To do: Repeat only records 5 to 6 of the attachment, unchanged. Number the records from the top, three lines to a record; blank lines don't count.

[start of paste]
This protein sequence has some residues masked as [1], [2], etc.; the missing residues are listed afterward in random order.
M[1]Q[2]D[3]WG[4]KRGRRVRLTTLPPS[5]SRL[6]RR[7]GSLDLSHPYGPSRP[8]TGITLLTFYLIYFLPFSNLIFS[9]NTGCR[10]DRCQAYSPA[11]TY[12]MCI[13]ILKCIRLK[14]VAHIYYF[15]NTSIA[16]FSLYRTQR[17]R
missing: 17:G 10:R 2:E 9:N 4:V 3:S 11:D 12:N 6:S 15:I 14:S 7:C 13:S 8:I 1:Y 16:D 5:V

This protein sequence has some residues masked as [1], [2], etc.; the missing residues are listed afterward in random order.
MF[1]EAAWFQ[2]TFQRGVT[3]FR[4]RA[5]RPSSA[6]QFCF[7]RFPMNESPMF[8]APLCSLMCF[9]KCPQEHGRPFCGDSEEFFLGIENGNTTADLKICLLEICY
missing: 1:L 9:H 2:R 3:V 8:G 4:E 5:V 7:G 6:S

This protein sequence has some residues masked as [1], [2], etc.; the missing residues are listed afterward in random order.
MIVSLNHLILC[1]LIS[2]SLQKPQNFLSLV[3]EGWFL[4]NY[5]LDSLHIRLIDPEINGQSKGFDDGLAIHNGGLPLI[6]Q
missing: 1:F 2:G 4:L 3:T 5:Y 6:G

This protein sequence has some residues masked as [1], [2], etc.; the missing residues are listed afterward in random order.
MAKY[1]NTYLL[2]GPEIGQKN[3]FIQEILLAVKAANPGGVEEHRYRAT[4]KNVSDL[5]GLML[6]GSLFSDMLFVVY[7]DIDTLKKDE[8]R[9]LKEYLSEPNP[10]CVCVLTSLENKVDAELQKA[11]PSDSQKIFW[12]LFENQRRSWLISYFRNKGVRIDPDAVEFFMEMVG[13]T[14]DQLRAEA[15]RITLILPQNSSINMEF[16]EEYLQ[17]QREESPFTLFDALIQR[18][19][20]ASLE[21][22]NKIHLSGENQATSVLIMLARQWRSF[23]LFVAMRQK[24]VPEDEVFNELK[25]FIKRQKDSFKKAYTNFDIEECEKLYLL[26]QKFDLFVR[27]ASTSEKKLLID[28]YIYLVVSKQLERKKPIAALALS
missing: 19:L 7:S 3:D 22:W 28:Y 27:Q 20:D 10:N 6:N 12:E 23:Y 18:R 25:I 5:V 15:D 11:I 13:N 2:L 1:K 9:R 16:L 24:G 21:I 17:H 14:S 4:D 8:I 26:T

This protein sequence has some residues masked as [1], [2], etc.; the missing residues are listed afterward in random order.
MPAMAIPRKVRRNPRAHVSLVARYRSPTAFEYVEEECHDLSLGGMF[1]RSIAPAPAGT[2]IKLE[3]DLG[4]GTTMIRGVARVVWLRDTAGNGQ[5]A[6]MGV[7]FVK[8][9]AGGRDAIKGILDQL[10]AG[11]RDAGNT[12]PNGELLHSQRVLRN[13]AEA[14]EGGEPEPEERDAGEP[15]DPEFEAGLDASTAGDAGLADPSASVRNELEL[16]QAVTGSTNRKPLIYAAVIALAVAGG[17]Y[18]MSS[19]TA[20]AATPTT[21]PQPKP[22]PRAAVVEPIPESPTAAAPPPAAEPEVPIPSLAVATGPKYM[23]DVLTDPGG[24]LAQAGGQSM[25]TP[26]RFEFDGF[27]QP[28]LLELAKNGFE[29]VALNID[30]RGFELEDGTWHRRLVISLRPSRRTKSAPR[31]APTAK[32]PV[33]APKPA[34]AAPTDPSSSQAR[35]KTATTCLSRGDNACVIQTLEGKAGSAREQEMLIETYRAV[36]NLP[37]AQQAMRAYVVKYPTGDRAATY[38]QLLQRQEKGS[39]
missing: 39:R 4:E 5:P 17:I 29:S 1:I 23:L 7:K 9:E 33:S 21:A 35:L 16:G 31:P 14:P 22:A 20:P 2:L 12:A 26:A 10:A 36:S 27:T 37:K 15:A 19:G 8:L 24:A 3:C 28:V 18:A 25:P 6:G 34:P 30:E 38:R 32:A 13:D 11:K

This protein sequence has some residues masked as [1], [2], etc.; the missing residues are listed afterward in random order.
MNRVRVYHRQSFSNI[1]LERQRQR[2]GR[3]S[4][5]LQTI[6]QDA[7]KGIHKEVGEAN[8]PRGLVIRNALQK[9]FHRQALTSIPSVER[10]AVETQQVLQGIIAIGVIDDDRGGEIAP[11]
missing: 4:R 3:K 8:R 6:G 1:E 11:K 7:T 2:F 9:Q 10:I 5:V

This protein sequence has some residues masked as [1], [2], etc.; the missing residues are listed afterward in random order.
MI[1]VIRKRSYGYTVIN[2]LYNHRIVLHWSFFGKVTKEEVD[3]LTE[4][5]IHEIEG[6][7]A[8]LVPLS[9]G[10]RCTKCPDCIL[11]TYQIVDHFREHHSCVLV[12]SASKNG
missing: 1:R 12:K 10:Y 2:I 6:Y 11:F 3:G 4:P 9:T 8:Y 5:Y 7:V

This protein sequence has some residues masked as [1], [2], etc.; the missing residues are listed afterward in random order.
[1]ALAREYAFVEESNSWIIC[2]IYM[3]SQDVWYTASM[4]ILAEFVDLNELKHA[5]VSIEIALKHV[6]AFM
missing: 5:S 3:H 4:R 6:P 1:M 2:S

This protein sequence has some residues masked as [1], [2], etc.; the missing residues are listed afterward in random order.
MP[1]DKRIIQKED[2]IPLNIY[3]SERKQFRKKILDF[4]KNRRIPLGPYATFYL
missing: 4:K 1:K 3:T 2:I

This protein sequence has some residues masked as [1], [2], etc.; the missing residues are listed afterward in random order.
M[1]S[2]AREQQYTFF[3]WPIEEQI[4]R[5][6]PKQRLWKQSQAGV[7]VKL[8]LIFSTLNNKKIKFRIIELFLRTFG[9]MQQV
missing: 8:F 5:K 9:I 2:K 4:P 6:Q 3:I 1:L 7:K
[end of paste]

This protein sequence has some residues masked as [1], [2], etc.; the missing residues are listed afterward in random order.
MPAMAIPRKVRRNPRAHVSLVARYRSPTAFEYVEEECHDLSLGGMF[1]RSIAPAPAGT[2]IKLE[3]DLG[4]GTTMIRGVARVVWLRDTAGNGQ[5]A[6]MGV[7]FVK[8][9]AGGRDAIKGILDQL[10]AG[11]RDAGNT[12]PNGELLHSQRVLRN[13]AEA[14]EGGEPEPEERDAGEP[15]DPEFEAGLDASTAGDAGLADPSASVRNELEL[16]QAVTGSTNRKPLIYAAVIALAVAGG[17]Y[18]MSS[19]TA[20]AATPTT[21]PQPKP[22]PRAAVVEPIPESPTAAAPPPAAEPEVPIPSLAVATGPKYM[23]DVLTDPGG[24]LAQAGGQSM[25]TP[26]RFEFDGF[27]QP[28]LLELAKNGFE[29]VALNID[30]RGFELEDGTWHRRLVISLRPSRRTKSAPR[31]APTAK[32]PV[33]APKPA[34]AAPTDPSSSQAR[35]KTATTCLSRGDNACVIQTLEGKAGSAREQEMLIETYRAV[36]NLP[37]AQQAMRAYVVKYPTGDRAATY[38]QLLQRQEKGS[39]
missing: 39:R 4:E 5:P 17:I 29:S 1:I 23:L 7:K 9:E 33:S 21:A 35:L 16:G 31:P 14:P 22:A 20:P 2:L 12:A 26:A 10:A 36:S 27:T 37:K 15:A 19:G 8:L 24:A 3:C 28:V 18:A 25:P 6:G 34:P 30:E 38:R 32:A 13:D 11:K

This protein sequence has some residues masked as [1], [2], etc.; the missing residues are listed afterward in random order.
MNRVRVYHRQSFSNI[1]LERQRQR[2]GR[3]S[4][5]LQTI[6]QDA[7]KGIHKEVGEAN[8]PRGLVIRNALQK[9]FHRQALTSIPSVER[10]AVETQQVLQGIIAIGVIDDDRGGEIAP[11]
missing: 4:R 3:K 8:R 6:G 1:E 11:K 7:T 2:F 9:Q 10:I 5:V